`i haQe a BCeat CeKFeIt ETC the eRBHiKh HaRBLaBe. i aX TRe TE itK KLFFTCteCK, itK FCTXTteCK, iSK eHeQatTCK. i MTR't MeBCaMe it. a KHiF TE the tTRBLe ZTLHM Ne the XTKt that UTL ZTLHM Bet ECTX Xe. XaCP tZaiR`

Is that author's name looking at all familiar? The surname is t-ai- ...

OK, back to nearly-complete words. The first few words are helpful. "i ha-e a" - the second word could be HALE, HARE, HATE, or HAVE. In terms of words that fit into the sentence "I ha-e a", only HATE or HAVE really fits. It has to be HAVE, though, because T is already solved (S=T, remember?). This gives us Q=V. There are only 2 Qs in the cryptogram, which ties in with a less common letter (V) as the solution.

`i have a BCeat CeKFeIt ETC the eRBHiKh HaRBLaBe. i aX TRe TE itK KLFFTCteCK, itK FCTXTteCK, itK eHevatTCK. i MTR't MeBCaMe it. a KHiF TE the tTRBLe ZTLHM Ne the XTKt that UTL ZTLHM Bet ECTX Xe. XaCP tZaiR`

"i aX" is probably "i am", so X=M.  "itK" is a bit of an odd word, but it can't be much else apart from ITS, giving us K = S.

`i have a BCeat CesFeIt ETC the eRBHiKh HaRBLaBe. i am TRe TE its sLFFTCteCs, its FCTXTteCs, its eHevatTCs. i MTR't MeBCaMe it. a KHiF TE the tTRBLe ZTLHM Ne the mTst that UTL ZTLHM Bet ECTm me. maCP tZaiR`

We keep repeating this process until the cryptogram is solved, basically. You can see that by chipping away at one word here and there, you can make a big dent in the quotation overall.

I'm not going to reveal the full answer now, so you can have the fun of figuring out the rest of the quotation. I know you can do it! If you need to see the answer, it's here.

Pro Tip 1: Always use a pencil and eraser when solving cryptograms! There is no shame in making mistakes and false starts!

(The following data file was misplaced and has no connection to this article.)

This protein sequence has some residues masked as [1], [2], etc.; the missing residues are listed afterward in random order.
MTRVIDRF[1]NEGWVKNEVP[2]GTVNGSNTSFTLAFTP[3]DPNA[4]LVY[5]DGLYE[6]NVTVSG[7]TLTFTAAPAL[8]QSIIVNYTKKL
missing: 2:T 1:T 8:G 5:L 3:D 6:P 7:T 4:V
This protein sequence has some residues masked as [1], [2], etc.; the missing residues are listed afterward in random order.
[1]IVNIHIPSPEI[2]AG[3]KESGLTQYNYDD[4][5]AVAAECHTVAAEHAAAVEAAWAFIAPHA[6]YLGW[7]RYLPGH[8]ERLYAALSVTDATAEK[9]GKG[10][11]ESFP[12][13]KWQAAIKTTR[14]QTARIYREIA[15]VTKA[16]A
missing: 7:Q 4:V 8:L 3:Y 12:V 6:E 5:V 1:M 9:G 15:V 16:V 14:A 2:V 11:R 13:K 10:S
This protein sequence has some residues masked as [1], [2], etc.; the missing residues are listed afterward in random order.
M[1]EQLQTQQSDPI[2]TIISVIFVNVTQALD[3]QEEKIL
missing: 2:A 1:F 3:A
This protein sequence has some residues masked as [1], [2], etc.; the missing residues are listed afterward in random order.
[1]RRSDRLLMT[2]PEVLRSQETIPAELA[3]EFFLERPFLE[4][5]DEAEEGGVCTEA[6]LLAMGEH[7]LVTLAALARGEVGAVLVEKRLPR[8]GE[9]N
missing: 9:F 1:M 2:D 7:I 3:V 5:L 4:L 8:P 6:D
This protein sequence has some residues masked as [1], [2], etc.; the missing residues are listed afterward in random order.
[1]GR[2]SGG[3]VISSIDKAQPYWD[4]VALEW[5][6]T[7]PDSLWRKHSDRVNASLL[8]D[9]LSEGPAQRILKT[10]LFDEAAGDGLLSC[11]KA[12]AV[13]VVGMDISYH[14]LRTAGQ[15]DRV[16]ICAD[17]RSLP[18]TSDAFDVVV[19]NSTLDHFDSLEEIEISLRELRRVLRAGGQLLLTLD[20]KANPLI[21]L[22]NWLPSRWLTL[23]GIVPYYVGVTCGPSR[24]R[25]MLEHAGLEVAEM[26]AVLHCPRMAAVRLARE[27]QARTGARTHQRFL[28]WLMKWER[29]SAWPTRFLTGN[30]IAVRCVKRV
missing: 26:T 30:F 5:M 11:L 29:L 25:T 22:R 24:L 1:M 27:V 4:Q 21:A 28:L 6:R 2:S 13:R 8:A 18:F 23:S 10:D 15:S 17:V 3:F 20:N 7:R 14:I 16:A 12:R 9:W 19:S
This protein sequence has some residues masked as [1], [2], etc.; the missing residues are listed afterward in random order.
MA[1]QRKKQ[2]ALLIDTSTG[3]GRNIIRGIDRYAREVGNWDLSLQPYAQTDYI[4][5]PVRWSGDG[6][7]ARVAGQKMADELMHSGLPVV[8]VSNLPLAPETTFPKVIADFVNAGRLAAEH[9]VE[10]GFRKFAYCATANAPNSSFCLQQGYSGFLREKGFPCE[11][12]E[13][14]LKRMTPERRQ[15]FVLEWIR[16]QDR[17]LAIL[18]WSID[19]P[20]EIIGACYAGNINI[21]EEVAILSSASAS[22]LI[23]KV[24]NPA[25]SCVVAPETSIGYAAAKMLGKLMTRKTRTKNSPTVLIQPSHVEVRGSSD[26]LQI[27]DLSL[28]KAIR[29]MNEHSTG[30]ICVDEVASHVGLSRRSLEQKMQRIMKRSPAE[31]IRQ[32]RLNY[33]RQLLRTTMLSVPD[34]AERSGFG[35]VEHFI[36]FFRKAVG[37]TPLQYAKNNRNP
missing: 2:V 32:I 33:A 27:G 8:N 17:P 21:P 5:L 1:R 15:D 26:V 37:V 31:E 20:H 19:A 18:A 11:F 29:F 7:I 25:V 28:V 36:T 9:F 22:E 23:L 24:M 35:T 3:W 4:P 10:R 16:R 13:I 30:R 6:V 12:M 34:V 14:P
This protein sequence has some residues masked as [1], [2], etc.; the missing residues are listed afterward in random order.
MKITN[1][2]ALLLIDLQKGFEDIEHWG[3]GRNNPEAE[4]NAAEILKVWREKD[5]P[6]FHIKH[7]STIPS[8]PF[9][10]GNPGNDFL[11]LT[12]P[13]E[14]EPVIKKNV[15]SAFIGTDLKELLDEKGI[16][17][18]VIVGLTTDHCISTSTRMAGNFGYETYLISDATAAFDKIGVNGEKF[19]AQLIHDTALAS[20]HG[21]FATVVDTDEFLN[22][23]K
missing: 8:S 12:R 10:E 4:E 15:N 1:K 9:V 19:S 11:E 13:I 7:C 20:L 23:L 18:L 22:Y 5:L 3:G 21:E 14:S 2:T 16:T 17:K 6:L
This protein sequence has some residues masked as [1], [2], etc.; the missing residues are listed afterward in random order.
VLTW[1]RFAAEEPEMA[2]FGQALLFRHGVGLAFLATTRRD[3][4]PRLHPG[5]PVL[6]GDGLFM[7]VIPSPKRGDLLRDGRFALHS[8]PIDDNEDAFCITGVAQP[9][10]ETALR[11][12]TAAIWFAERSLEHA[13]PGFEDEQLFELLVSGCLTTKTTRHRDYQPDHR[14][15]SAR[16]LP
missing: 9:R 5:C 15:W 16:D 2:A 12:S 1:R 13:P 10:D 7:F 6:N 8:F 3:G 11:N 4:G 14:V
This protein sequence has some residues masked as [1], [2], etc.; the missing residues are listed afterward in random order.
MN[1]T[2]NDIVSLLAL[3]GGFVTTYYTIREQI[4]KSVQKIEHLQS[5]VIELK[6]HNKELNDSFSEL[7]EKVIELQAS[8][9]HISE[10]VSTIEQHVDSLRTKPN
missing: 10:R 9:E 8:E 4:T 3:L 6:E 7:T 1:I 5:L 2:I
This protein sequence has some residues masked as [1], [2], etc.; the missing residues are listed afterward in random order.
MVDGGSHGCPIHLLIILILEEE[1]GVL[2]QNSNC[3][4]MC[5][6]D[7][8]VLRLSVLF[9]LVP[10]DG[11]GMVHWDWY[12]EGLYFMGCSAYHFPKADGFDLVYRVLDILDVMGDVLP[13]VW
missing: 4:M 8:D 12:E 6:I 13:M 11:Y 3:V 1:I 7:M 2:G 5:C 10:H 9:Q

Pro Tip 2: If you can't get any way in using the steps above, then do a tally score of each letter in the cipher, and try E against the most commonly occurring cipher letter.

Pro Tip 3: In short cryptograms of less than 100 letters, the letter frequency may be skewed, so E might not be your most common letter, although it would still probably be in the top five. Longer cryptograms are actually easier to solve for this reason.

*Troy and I recommend only products that we have tried and tested. These include Ultimate Spelling. We have agreed to receive a commission from some sales of Ultimate Spelling software because we are happy to endorse that software.

### English Language Skills (Denise)

I'm a syndicated puzzle writer, with 8 puzzle books to my name, including Word Searches for Dummies and Cracking Codes and Cryptograms for Dummies (with Mark Koltko-Rivera). I have a background in science and graphic design, and am a trained indexer. My favourite puzzles are cryptic crosswords. and my favourite books are murder mysteries and cookbooks. I am also a very keen knitter.

I write a blog all about puzzles, called Puzzling.

Website: sutherland-studios.com.au